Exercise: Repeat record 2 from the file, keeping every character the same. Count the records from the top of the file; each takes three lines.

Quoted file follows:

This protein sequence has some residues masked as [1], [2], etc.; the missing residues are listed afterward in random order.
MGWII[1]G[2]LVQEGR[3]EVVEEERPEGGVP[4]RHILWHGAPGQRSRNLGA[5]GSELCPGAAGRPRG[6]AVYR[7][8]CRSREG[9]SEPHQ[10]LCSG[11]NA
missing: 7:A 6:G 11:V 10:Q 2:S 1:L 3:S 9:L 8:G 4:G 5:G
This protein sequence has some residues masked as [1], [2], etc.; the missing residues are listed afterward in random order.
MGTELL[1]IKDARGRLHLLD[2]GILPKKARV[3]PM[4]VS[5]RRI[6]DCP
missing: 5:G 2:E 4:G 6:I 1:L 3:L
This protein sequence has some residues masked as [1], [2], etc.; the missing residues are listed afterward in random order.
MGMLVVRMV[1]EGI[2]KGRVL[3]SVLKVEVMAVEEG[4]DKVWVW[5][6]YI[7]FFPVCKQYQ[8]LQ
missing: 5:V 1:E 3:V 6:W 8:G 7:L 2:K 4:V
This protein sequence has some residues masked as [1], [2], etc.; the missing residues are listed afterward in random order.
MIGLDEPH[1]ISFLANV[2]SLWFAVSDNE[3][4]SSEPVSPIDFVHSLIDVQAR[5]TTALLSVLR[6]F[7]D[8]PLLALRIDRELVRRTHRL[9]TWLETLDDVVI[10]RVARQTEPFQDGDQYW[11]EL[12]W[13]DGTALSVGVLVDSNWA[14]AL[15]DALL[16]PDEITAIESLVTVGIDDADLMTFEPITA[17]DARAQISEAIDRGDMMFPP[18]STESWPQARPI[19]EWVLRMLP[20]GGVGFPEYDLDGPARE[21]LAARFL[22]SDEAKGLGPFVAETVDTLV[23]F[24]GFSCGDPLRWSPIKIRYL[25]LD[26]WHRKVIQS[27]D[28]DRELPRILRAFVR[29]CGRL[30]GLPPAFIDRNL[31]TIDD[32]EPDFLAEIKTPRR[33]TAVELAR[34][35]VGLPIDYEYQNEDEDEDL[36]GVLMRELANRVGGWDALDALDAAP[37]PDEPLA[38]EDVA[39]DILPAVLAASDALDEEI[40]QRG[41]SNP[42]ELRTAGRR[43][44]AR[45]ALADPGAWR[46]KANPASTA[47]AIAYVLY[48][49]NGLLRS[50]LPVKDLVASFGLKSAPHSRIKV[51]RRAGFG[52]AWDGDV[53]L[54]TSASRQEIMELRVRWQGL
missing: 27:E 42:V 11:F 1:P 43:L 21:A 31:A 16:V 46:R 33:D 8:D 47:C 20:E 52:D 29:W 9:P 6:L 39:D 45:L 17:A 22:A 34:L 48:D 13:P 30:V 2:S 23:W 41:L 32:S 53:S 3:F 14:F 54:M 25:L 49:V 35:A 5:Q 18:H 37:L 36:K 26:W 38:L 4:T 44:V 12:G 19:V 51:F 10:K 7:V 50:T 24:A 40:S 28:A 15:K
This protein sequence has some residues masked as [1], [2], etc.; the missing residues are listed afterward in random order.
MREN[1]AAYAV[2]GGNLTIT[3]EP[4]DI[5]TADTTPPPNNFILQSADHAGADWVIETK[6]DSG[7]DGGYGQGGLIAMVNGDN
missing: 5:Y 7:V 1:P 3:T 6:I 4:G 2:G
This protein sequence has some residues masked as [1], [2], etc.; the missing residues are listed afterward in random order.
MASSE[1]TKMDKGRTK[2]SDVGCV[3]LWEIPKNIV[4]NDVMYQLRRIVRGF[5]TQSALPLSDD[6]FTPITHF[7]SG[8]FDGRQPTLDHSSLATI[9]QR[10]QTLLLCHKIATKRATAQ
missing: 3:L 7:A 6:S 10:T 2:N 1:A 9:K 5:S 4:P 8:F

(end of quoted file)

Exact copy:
This protein sequence has some residues masked as [1], [2], etc.; the missing residues are listed afterward in random order.
MGTELL[1]IKDARGRLHLLD[2]GILPKKARV[3]PM[4]VS[5]RRI[6]DCP
missing: 5:G 2:E 4:G 6:I 1:L 3:L